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OL 05 – Alan Bennett

Alan Bennett at the Olivier Awards 2005

Bennett, Pratchett and Kureishi further National’s ambitions

Published 14 January 2009

A new play by Alan Bennett and adaptations of Terry Pratchett’s Nation and Hanif Kureishi’s The Black Album are among the latest shows to join the National Theatre’s 2009 line-up.

Nation will be the National’s family show for 2009, following the success of previous family-friendly productions His Dark Materials, Coram Boy and War Horse, which transfers to the New London theatre in March. Nation is the latest novel by Pratchett, the author of the popular Discworld series. Described by National Theatre Artistic Director Nicholas Hytner as “a wonderful book and, I suspect, perfect for an Olivier adaptation”, Nation is set on a desert island following a tsunami which wiped out most of the population. The stage version, which opens in the Olivier theatre in November, is adapted for an audience as young as nine by playwright Mark Ravenhill and directed by Coram Boy’s Melly Still.
 
Bennett returns to the National following the huge success of his Laurence Olivier and Tony Award-winning play The History Boys with a new, as yet untitled, work which will open in the Lyttelton theatre in November. It is directed by Hytner, who revealed that the new play centres on the last years of W H Auden and imagines a fictional meeting between the poet and the composer Benjamin Britten.

Also joining the Lyttelton line-up, Caryl Churchill’s Three More Sleepless Nights will have a short run of performances at 18:00 in August, following on from the National’s 18:00 scheduling last summer of Pinter’s Landscape and A Slight Ache.

In the Cottesloe in July, Hanif Kureishi adapts his own 1998 novel The Black Album for the stage, in a co-production with Tara Arts, directed by the company’s Artistic Director Jatinder Verma. Described by Hytner as an “extraordinarily prescient” novel, The Black Album centres on the experiences of a young British Muslim attending college in London in 1989, the year Salman Rushdie was issued with a fatwa for The Satanic Verses.

Also joining the Cottesloe repertoire in October, Katie Mitchell directs Ferdinand Bruckner’s The Pains Of Youth. Mitchell is an Artistic Associate at the National whose many productions for the venue include The Seagull, Women Of Troy, Waves and last year’s …Some Trace Of Her.

Further casting has also been announced for the 2009 season. Dominic Cooper (The History Boys) joins Helen Mirren and Margaret Tyzack in Hytner’s new production of Phedre, which opens in June; Clare Higgins (Oedipus) and Conleth Hill (Philistines) are among the cast of Marianne Elliott’s production of All’s Well That Ends Well; and Anna Chancellor (Never So Good, Creditors) and James Fleet join the cast of Matt Charman’s new play The Observer.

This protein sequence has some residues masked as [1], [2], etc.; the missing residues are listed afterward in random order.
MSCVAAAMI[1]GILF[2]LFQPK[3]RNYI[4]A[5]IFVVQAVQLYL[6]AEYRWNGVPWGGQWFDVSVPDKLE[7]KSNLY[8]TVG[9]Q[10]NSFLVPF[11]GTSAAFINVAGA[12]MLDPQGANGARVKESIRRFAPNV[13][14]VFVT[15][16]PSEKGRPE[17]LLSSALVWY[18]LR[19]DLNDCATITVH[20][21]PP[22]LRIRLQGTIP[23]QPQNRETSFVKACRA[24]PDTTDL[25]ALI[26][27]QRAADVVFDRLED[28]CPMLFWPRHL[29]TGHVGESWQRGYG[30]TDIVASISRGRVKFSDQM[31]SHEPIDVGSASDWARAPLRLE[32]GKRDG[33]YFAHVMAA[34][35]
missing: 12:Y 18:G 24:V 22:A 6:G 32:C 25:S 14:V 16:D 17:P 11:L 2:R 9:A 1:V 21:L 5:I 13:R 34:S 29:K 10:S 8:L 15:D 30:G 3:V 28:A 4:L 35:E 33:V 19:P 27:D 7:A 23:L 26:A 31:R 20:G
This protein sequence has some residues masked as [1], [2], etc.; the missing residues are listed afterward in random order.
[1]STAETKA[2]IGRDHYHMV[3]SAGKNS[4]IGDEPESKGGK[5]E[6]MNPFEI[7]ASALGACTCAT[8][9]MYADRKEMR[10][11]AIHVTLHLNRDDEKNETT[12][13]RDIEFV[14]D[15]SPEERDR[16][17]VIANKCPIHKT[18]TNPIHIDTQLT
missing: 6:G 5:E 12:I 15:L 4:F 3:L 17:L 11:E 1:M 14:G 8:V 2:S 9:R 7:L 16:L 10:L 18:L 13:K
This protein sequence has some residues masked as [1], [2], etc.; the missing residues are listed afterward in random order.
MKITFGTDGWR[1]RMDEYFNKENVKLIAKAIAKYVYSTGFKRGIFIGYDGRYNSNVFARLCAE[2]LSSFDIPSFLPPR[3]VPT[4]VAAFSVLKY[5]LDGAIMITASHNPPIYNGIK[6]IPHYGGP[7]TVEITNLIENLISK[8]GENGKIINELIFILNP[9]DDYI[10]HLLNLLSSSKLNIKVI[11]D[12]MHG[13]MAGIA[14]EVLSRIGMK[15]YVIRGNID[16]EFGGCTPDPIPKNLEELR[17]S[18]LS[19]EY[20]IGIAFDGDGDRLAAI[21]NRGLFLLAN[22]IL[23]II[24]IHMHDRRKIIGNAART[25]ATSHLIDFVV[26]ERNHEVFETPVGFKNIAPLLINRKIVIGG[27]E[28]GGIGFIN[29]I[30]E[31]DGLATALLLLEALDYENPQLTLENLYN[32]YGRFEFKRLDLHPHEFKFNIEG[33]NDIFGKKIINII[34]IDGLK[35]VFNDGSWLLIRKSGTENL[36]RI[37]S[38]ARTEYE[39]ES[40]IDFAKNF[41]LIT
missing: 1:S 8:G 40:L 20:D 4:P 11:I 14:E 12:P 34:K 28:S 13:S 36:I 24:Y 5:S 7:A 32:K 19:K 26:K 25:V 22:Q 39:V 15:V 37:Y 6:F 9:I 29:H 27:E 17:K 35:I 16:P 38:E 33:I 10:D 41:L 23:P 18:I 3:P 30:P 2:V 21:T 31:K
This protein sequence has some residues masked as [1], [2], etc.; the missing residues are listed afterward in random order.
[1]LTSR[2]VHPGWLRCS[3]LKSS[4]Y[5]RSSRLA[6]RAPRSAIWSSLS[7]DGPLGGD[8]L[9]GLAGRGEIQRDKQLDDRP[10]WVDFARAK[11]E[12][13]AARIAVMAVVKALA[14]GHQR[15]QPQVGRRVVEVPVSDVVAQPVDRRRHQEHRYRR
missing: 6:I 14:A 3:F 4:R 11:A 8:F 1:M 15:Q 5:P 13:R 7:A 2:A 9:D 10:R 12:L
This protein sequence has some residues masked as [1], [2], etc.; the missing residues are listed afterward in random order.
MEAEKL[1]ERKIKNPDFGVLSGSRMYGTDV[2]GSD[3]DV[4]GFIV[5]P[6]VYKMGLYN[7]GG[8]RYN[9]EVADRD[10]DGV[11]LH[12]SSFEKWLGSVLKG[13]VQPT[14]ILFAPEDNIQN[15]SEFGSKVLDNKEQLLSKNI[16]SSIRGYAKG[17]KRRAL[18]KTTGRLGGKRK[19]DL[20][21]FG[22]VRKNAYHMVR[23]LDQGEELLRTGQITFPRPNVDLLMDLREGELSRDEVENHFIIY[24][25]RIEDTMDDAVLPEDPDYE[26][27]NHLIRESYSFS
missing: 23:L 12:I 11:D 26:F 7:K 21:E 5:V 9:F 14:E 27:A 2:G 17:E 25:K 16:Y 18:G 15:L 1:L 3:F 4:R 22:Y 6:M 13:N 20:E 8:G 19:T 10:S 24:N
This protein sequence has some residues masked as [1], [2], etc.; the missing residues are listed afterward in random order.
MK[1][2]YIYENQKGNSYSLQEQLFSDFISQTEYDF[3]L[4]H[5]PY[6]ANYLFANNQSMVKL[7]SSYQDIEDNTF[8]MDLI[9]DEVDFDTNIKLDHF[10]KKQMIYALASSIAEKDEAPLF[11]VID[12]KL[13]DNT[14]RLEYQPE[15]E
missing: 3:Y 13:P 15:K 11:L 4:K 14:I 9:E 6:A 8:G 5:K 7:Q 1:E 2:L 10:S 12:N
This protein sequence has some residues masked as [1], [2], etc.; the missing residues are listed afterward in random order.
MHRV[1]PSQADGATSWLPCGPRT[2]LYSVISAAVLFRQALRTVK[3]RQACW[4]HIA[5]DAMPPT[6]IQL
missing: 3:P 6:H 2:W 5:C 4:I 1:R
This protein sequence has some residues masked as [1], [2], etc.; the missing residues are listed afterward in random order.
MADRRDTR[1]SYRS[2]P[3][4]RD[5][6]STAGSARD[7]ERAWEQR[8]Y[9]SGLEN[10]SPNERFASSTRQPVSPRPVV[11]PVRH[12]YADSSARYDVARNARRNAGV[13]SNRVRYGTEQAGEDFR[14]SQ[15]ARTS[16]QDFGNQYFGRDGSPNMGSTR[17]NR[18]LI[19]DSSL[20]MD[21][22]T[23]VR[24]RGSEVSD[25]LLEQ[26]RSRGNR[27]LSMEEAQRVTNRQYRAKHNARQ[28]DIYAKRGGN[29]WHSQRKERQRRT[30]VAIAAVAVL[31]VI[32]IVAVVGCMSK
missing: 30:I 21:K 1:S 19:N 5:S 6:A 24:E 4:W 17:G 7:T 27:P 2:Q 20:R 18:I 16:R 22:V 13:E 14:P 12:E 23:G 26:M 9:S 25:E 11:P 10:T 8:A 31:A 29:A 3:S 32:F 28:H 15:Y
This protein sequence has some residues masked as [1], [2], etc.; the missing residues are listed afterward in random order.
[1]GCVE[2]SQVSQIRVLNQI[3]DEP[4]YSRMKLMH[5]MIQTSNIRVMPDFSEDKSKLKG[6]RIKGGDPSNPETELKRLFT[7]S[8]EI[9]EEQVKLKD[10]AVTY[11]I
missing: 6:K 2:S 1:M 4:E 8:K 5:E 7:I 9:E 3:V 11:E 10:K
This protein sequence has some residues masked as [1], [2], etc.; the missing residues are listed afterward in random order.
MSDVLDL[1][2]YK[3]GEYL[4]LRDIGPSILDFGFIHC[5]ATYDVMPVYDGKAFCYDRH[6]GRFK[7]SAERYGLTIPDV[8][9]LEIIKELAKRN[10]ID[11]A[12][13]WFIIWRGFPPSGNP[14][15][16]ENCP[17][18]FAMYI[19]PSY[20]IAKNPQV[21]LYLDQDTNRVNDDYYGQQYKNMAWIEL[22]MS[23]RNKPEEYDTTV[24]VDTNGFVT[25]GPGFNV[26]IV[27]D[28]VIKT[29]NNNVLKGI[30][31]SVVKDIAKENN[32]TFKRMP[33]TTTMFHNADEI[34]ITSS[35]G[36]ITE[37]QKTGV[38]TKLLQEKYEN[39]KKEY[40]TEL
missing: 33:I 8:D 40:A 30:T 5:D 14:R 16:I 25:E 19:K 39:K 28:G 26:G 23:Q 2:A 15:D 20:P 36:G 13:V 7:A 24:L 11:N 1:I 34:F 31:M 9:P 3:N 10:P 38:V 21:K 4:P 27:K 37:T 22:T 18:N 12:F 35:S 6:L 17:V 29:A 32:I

Before that, Nonso Anozie, Kobna Holdbrook-Smith, Jenny Jules and Lucian Msamati will appear in Rufus Norris’s production of Death And The King’s Horseman, which opens the Travelex £10 season in the Olivier theatre in February. Director Norris is joined by his Cabaret choreographer Javier De Frutos for this production of Wole Soyinka’s drama.

Hytner also confirmed that Donmar Warehouse Artistic Director Michael Grandage, who was due to direct Danton’s Death this season before leaving the project to take over directorial duties on Hamlet at the Wyndham’s theatre, will instead make his National Theatre debut with the same production in 2010.

After what has been a successful past six months for the National Theatre, with 93% attendance, Hytner said he had no plans to curtail the venue’s ambition in the face of the current economic climate. It was “essential”, he said, to keep planning productions that may at first seem “barking mad” but end up becoming great successes, in order to maintain the public’s faith in the venue. “I don’t know how to play it safe,” he said.

Hytner’s ambition continues with NT Live, a new project aiming to give greater access to National Theatre productions. The venue is planning to team up with the Picturehouse cinema chain and other arthouse cinemas to stage one-off live satellite broadcasts of four National Theatre productions, beginning this summer with Helen Mirren’s performance in Phedre. Tickets will be priced at around £10 at the 50 venues across the country where the production will be shown live. The performances may also be broadcast internationally, at venues in Canada, the US and possibly elsewhere, within 24 hours.

“It felt to us that somebody had to try this,” commented Hytner. The theatre is currently seeking sponsorship to support the approximate £50,000 cost per broadcast.

CB

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